Rich Ives

Considerations in the Selection of a Satisfactory Dwelling

after André Breton 

I make leaves happy. They are the vertical roots of the tree that satisfy my aspirations. I have allowed slowness to inhabit me, including the scandalous improprieties of branches and a vast array of tall unruly grasses.

I have discovered that time does not consist of moments. Moments consist of time, including miniature versions of inappropriately arranged lives.

For this reason, I require the elegance of a thirsty wren beside a tin cup full of rainwater beneath the failing dusklight of the porch, and inside, with a view of the proceedings, dark rooms which I shall darken myself.

I should require, as well, underground egress, for pleasure and propriety, along with several inverted treehouses and a grand white pergola for the discussion of tedious social propositions on warm summer evenings beneath the martins and the bats.

In time I shall become the companion of abandon. In this my secret nest shall slowly oblige me, built as it shall be inside the facade of a respectable oak of sufficient complexity to discourage spiders only temporarily.

I should require no interlocutors in the administration of my desires but rather more desires in the administration of my interlocutors.

All the clocks shall be made of lichen. I shall require no Merovingian chairs or Victorian settees, as they encourage sensitivities I am unable to share with the deer. Commentary on the disposition of butterflies shall be withheld until the winter months, when it can be sufficiently batted about without the interference of the actual experience.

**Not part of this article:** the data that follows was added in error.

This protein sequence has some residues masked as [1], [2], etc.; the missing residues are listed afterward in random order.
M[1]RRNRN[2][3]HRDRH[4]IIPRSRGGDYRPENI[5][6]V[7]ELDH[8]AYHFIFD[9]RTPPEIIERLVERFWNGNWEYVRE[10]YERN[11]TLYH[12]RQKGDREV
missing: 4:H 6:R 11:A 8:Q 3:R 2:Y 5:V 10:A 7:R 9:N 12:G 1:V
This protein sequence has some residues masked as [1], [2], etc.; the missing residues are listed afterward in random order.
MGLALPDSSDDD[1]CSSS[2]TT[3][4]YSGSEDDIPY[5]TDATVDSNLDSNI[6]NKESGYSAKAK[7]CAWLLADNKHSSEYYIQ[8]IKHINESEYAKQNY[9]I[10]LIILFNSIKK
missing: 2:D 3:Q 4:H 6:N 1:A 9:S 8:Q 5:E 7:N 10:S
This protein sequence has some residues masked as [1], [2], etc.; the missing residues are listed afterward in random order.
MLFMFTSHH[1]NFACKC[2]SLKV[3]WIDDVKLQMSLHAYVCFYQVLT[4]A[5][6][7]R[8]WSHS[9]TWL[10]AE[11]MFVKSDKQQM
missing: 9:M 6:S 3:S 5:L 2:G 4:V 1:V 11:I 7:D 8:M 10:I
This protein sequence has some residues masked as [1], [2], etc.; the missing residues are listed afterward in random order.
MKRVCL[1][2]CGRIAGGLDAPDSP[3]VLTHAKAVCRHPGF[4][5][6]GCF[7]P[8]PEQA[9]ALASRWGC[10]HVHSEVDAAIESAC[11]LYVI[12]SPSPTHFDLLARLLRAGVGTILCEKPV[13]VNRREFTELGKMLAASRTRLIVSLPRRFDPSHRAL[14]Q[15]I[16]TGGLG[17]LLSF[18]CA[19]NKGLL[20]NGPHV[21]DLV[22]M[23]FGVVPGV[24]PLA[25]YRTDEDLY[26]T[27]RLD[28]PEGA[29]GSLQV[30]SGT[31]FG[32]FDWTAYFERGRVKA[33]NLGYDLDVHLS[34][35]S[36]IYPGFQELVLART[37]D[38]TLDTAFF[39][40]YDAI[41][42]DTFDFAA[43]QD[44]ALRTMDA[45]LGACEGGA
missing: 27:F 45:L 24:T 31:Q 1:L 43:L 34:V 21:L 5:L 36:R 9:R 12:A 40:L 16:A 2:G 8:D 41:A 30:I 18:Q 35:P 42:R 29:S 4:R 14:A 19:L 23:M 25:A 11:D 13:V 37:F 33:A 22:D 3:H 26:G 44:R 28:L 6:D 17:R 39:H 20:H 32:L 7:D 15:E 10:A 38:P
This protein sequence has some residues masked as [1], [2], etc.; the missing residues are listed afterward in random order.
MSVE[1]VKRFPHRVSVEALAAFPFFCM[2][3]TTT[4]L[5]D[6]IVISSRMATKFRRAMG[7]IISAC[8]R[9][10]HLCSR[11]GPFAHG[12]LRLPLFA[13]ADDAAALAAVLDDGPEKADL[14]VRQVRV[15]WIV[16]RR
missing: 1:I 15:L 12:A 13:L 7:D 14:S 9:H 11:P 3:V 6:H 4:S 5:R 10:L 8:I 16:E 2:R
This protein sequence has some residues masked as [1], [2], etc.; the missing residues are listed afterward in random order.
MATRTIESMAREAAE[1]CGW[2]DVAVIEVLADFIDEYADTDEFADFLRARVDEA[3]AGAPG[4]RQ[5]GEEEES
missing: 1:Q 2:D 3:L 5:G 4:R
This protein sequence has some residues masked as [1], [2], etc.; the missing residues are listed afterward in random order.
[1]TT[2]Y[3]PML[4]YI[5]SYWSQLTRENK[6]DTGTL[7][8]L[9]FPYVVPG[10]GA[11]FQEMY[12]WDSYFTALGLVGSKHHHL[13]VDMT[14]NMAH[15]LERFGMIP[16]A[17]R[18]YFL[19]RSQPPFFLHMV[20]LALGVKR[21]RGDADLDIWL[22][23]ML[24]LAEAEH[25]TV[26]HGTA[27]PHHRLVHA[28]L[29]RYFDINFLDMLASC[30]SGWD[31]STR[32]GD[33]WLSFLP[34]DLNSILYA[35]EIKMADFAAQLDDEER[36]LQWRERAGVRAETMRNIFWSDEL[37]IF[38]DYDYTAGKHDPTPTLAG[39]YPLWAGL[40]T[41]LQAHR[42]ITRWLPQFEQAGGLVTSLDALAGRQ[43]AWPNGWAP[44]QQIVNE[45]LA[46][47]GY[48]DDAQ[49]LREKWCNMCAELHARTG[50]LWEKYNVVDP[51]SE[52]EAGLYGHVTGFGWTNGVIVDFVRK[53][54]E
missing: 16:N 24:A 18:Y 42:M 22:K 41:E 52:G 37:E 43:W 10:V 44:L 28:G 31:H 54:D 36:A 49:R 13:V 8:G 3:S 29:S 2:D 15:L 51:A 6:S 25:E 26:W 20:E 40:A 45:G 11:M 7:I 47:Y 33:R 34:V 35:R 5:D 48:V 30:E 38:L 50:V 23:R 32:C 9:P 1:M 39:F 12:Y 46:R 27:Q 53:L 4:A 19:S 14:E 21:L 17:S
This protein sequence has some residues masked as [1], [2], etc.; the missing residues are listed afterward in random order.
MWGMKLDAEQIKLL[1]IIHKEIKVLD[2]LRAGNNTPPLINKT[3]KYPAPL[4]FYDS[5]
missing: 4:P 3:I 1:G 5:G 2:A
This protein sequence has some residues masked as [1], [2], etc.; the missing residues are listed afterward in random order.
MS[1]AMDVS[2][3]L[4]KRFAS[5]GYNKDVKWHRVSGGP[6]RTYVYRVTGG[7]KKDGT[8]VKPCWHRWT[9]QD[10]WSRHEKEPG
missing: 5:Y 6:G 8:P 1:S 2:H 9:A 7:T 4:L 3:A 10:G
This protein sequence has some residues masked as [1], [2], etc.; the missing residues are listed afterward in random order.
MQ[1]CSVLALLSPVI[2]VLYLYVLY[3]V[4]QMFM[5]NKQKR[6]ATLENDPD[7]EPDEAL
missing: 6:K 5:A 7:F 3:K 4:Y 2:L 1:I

If the meadow’s profluent excesses are to be treated as bed linen, they must be washed each night in dew and allowed to dry slowly in the precocious vagaries of the next day’s attentions, while I myself attend to my own transformation.

I do not find acceptable any bodies of water, either moving or stationary, unaccompanied by rough edges, aided and abetted by servings of detritus and flotsam.

I shall take an oath to look not into but out of whatever openings might become useful for the separation of my alternate abode from the appearance of a box since it exists for the satisfaction of entirely different purposes than anything likely to be contained in it.

If I decide a room for the disarrangement of flowers is to be included, I shall allow the sun to design it by its selective absence and raise it with slow, painful consideration of the universe’s irreproachable state of unqualified determination using only the finest disappearances available.

Roofing shall be addressed by the weather’s philosophies. As abundant as they are, their very ordinariness is sufficient reason to believe they will endure. If visitors choose to ignore their dependable excesses, I shall have been well served beneath them. Their weight is not of the literal kind and shall allow for less interference from the walls, which shall in their turn allow for less interference on the part of those captured by appearances.

I shall need no cradle, for I hold my innocence apart and have taught it not to cry out at inauspicious moments, such as those enhanced by the stealth of darkness.

The only animals of white deportment encouraged to linger shall be the two moons, the one passing along greetings from an uncle I remember seeing yesterday and the one that lives inside that memory, where I live with my considerations and complicate each day with reflection.

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